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Business LibreTexts

3.1: Why Allocate Overhead Costs?

Skills to Develop

  • Understand why organizations allocate overhead costs to products.

Question: Recall that costs for direct labor and direct materials are easily traced to products. When SailRite produces a sailboat, the direct materials include items such as fiberglass to build the hull, mast, sails, and rope. Direct labor includes the employees building the boat. Accounting for these costs is fairly simple. Indirect manufacturing costs (also called manufacturing overhead or overhead) include electricity to run the factory, rent for the factory building, and factory maintenance. These costs are not easily traced to products and pose a much more complicated challenge for SailRite. Accounting for indirect manufacturing costs typically requires allocating overhead using predetermined overhead rates. Why do managers insist on allocating overhead costs to products?


Three important reasons that managers allocate overhead costs to products are described in the following:

  • Provide information for decision making. Setting prices for products is one example of a decision that must be made by management. Prices are often established based on the cost of products. It is not enough to simply include direct materials and direct labor. Overhead must be considered as well.
  • Promote efficient use of resources. Several different activities are performed to produce a product, such as purchasing raw materials, setting up production machinery, inspecting the final product, and repairing defective products. All of these activities consume resources (consuming resources is another way of stating that a cost is associated with each of these activities). If products are charged for the use of these activities, managers will have an incentive to be efficient in utilizing the activities.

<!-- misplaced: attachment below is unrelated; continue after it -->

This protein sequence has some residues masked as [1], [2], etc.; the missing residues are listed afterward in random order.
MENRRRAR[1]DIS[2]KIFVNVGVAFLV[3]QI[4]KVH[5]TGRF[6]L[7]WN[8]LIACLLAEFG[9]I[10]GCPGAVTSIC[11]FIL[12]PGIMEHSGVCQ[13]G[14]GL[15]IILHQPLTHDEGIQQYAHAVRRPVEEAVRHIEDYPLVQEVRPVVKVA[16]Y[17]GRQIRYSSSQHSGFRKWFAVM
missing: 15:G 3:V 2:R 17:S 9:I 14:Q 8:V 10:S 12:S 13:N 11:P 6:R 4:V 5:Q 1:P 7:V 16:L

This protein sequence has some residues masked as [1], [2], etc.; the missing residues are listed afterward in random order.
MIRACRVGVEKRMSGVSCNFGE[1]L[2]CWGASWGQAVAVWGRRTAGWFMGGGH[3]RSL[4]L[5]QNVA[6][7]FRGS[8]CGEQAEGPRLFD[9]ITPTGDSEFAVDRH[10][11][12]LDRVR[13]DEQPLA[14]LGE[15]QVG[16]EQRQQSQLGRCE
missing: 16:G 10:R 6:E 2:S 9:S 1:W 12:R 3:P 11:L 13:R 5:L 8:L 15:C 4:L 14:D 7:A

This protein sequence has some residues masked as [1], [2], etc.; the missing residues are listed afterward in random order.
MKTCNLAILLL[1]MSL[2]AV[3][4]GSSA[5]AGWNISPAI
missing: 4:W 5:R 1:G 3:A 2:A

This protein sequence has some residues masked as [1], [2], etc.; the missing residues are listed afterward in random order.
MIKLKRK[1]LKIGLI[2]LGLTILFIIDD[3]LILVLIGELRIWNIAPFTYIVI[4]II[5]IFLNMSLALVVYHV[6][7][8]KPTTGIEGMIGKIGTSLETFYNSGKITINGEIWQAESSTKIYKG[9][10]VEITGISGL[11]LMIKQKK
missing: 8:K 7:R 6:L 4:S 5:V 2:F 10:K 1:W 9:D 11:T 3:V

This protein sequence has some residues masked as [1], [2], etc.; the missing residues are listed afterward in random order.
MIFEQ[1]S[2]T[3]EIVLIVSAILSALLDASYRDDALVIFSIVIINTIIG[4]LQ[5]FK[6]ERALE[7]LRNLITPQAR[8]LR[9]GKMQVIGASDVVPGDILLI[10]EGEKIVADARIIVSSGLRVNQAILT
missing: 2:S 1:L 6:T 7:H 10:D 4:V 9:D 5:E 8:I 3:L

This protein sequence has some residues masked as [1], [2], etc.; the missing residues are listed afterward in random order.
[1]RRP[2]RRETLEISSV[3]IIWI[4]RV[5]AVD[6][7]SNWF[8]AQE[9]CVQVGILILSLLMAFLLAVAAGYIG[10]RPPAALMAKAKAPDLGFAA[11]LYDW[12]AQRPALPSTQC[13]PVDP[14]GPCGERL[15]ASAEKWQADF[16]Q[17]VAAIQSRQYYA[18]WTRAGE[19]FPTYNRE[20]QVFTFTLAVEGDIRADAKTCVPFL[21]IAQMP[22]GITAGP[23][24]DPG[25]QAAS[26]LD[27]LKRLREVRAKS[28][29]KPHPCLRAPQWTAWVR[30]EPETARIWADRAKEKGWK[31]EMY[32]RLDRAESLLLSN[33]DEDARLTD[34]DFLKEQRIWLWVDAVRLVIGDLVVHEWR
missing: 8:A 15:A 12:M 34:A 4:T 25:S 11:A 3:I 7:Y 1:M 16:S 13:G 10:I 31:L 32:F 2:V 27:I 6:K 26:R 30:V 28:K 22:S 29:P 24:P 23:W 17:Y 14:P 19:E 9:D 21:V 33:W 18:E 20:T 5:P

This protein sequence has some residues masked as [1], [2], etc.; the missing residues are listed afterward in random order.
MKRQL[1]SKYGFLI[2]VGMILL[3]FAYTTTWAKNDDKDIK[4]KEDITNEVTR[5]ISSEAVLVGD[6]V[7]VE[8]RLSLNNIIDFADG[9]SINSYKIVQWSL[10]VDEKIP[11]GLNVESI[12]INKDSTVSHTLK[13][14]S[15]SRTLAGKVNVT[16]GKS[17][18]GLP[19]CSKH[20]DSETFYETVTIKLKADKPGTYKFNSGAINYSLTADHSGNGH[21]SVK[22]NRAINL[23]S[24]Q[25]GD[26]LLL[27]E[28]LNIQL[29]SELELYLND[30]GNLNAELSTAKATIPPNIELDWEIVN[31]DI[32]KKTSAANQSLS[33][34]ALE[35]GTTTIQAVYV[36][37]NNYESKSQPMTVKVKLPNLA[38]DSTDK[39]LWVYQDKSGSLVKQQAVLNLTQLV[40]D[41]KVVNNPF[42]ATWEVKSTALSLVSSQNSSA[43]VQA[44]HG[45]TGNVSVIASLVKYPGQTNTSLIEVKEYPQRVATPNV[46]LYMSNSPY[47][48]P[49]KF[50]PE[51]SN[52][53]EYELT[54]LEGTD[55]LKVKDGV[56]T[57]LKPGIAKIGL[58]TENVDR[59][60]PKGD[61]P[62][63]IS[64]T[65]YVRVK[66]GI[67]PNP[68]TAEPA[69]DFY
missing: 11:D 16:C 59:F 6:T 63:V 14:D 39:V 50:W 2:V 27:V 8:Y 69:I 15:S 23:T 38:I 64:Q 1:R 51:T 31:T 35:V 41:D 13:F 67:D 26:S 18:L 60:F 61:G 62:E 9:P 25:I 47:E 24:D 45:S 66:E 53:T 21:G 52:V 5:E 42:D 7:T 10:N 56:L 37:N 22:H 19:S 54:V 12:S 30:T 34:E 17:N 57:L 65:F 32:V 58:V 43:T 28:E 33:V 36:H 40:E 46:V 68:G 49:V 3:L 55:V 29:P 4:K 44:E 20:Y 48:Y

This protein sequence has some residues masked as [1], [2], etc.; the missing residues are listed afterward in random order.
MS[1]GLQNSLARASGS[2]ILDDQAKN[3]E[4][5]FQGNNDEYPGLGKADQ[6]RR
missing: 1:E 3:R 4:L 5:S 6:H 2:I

• Comply with U.S. Generally Accepted Accounting Principles (U.S. GAAP). U.S. GAAP requires that all manufacturing costs—direct materials, direct labor, and overhead—be assigned to products for inventory costing purposes. This requires the allocation of overhead costs to products.


Overhead costs are allocated to products to provide information for internal decision making, to promote the efficient use of resources, and to comply with U.S. Generally Accepted Accounting Principles.


For each scenario listed as follows, identify which of the three important reasons presented in this section best explains why managers choose to allocate overhead costs to products.

  1. Financial statements are prepared for the annual report that is provided to shareholders.
  2. Management is considering the addition of a new product line.
  3. The production manager decides to decrease the frequency of raw materials purchases to reduce the allocated portion of the purchasing department’s costs.
  4. Profits are calculated for each product so management can decide which products to promote.
  5. Quality control inspections are reduced to cut down on the allocated portion of the quality control department’s costs.
  6. Financial statements are prepared for the company’s bondholders.
  7. Management asks for cost information to assist in bidding for a contract.
  1. Comply with U.S. GAAP
  2. Provide information for decision making
  3. Promote efficient use of resources
  4. Provide information for decision making
  5. Promote efficient use of resources
  6. Comply with U.S. GAAP
  7. Provide information for decision making